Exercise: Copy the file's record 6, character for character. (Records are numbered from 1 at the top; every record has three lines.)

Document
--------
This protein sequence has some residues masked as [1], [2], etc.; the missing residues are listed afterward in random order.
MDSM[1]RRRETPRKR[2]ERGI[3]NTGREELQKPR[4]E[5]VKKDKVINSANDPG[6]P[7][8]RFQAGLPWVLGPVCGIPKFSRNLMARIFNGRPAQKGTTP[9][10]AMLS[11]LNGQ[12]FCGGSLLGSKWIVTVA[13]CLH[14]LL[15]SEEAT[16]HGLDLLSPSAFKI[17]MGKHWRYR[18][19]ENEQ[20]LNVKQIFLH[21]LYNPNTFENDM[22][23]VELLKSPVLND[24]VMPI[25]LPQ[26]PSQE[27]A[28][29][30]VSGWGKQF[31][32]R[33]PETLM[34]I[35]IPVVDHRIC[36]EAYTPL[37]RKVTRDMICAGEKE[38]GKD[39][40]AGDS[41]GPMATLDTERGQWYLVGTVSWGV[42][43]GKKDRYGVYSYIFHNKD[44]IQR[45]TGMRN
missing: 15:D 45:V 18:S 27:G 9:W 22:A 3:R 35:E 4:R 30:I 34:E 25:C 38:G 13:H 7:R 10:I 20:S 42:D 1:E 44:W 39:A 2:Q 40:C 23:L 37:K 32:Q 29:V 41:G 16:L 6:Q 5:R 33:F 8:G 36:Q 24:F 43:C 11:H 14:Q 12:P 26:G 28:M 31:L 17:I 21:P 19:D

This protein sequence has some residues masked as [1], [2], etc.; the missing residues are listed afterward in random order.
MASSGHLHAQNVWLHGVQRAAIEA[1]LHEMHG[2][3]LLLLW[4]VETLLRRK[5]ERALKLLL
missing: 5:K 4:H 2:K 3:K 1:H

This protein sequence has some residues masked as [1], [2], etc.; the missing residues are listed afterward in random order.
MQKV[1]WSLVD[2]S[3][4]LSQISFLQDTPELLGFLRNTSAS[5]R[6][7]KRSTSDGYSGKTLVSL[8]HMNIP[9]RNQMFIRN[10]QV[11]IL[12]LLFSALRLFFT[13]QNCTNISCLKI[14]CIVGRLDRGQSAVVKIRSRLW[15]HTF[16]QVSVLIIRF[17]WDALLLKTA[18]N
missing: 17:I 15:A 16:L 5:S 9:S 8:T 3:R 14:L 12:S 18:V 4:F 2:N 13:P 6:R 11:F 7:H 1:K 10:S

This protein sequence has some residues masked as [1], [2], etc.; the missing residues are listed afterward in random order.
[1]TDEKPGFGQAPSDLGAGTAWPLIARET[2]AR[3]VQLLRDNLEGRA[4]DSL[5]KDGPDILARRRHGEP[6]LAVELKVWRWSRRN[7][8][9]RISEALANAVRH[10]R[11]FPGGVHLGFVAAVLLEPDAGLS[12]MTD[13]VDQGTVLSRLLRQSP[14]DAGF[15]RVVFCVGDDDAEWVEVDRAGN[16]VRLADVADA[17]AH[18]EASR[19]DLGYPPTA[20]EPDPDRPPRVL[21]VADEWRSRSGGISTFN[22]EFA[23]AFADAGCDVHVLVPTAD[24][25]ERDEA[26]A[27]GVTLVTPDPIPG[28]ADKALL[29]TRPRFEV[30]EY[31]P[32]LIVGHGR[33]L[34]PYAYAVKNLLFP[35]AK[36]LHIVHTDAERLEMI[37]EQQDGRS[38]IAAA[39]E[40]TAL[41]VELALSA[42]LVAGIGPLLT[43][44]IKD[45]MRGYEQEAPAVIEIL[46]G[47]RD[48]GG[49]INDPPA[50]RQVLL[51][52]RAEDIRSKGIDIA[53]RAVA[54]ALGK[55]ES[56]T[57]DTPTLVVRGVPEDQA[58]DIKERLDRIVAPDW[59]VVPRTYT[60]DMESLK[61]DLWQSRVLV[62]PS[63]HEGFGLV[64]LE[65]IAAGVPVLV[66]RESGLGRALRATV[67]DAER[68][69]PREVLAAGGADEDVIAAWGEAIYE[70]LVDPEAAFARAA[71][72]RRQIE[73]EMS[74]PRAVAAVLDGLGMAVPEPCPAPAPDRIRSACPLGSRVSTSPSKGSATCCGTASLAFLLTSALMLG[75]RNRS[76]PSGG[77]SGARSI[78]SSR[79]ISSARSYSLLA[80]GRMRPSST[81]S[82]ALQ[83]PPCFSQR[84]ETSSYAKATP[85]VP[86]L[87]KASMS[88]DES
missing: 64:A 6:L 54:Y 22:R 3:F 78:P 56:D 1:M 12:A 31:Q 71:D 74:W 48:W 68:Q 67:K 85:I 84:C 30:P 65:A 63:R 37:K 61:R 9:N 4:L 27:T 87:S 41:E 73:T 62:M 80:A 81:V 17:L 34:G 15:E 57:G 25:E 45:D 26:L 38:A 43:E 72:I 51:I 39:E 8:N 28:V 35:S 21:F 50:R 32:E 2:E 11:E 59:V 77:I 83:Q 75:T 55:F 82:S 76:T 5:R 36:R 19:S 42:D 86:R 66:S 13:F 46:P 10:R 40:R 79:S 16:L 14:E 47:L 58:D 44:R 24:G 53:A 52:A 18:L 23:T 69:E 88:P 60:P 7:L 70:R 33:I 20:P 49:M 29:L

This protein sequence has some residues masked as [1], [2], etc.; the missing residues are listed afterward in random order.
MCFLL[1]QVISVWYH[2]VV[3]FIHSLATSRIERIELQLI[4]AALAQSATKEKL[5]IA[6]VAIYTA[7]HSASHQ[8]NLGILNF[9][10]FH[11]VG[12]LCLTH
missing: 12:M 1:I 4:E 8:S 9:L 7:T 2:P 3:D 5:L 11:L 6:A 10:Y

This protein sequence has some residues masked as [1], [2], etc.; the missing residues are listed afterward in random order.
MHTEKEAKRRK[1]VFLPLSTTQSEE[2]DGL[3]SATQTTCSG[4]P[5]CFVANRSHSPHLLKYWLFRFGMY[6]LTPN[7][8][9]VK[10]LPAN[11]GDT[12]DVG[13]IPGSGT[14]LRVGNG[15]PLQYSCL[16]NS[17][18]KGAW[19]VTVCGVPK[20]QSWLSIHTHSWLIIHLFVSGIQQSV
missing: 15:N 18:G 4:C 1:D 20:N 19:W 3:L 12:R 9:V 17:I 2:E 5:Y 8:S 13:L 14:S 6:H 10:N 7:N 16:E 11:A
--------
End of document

This protein sequence has some residues masked as [1], [2], etc.; the missing residues are listed afterward in random order.
MHTEKEAKRRK[1]VFLPLSTTQSEE[2]DGL[3]SATQTTCSG[4]P[5]CFVANRSHSPHLLKYWLFRFGMY[6]LTPN[7][8][9]VK[10]LPAN[11]GDT[12]DVG[13]IPGSGT[14]LRVGNG[15]PLQYSCL[16]NS[17][18]KGAW[19]VTVCGVPK[20]QSWLSIHTHSWLIIHLFVSGIQQSV
missing: 15:N 18:G 4:C 1:D 20:N 19:W 3:L 12:R 9:V 17:I 2:E 5:Y 8:S 13:L 14:S 6:H 10:N 7:N 16:E 11:A